This month we are going all out to avoid confirmation bias, and reading the newly released 2nd edition of “How to Spend $75 Billion to Make the World a Better Place” by Bjorn Lomborg. No doubt a worthy question to ask, but will you agree with Lomborg’s analysis? If not, come and tell us how you would spend the cash. All opinions welcome.
You can purchase the kindle edition for £3.28, or paperback from £8.99 on Amazon. The seller is the Copenhagen Consensus Center, USA.
Join us at on 13th November 2014 at the fantastic Bridge Hotel, Newcastle.
Entry to our meeting will be £5, or £3 concessions, and include chips and sandwiches. Food from 6.30pm, and discussion from 7pm.
Feel free to forward this email to anyone you know who might be interested in joining our discussion.
Email firstname.lastname@example.org to book a place.
Green-Thinkers is reading is the bold and provocative ‘Prosperity without Growth‘ by Tim Jackson this spring.
You are invited to our second bookclub that will take place at the Bridge Hotel, Newcastle upon Tyne, NE1 1RQ on 6th June 2013 at 6.30pm. To book email email@example.com by 29th May, and pay £5 on the door which includes room hire, chips and a sandwich (£3 for concessions).
This book will be an interesting contrast to our previous read by Mark Lynas. Jackson begins with the same premise that we are living beyond ecological limits but he goes on to say that ‘a world in which things simply go on (growing) as usual is inconceivable’ and that to achieve necessary carbon reduction targets the carbon content of each dollar has to be 130 times lower by 2050 than the average today. He also argues that beyond a certain point continued economic growth doesn’t advance human happiness, and that we are locked into an ‘iron cage’ of consumerism that is hell-bent on disaster. Later in the book he to proposes various ideas for what more sustainable economic structures might look like.
Do you agree with Jackson that the current economic structures are unsustainable and need reform? or do you side with George Osborne that the environment is a barrier to growth and there should be greater deregulation? What would a global economy look like that valued people as well as GDP? Would it be liberal or domineering? What does this mean to your community or organisation?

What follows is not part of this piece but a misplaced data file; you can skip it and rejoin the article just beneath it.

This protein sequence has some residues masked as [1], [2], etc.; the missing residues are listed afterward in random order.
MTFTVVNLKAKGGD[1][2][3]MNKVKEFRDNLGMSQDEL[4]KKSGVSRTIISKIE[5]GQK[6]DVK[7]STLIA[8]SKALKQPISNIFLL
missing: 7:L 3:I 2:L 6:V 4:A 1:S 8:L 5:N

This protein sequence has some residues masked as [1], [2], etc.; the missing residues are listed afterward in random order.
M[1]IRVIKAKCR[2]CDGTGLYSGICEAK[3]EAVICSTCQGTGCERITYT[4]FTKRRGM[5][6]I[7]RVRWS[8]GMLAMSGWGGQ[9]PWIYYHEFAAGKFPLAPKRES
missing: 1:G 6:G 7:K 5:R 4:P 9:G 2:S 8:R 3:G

If these questions interest you then pick up a copy of Jackson’s book and join our next stimulating debate. As a taster you can watch Jackson’s TED Talk at http://www.youtube.com/watch?v=NZsp_EdO2Xk
Prof Jackson was also at Newcastle in Nov 2011 to give public lecture on the book, so this is a great opportunity to follow up on that stimulating event. See Newcastle Institute for Research on Sustainability (NIReS) website here.
Please also forward this invitation onto anyone you know who may be interested.
‘read, think, challenge, debate, refine, connect, inspire…’
So the world didn’t end in 2012 and we are facing a future of 8 billion people, over 2 degrees of warming, scarcer resources, and fragmented ecosystems. However humans are an ingenious and creative species so individuals, communities, businesses and governments should be capable of tackling these issues head on, and create a fairer and more sustainable future. What do you think the future holds? join the debate, join us at Green-Thinkers Bookclub either online or at our first meeting.
We are looking for contemporary sustainability books covering a range of topics that would appeal to non-specialists. Topics may include peak food, the fracking debate, population growth, climate change, green cities, sustainable design, and sustainable capitalism. All suggestions welcome.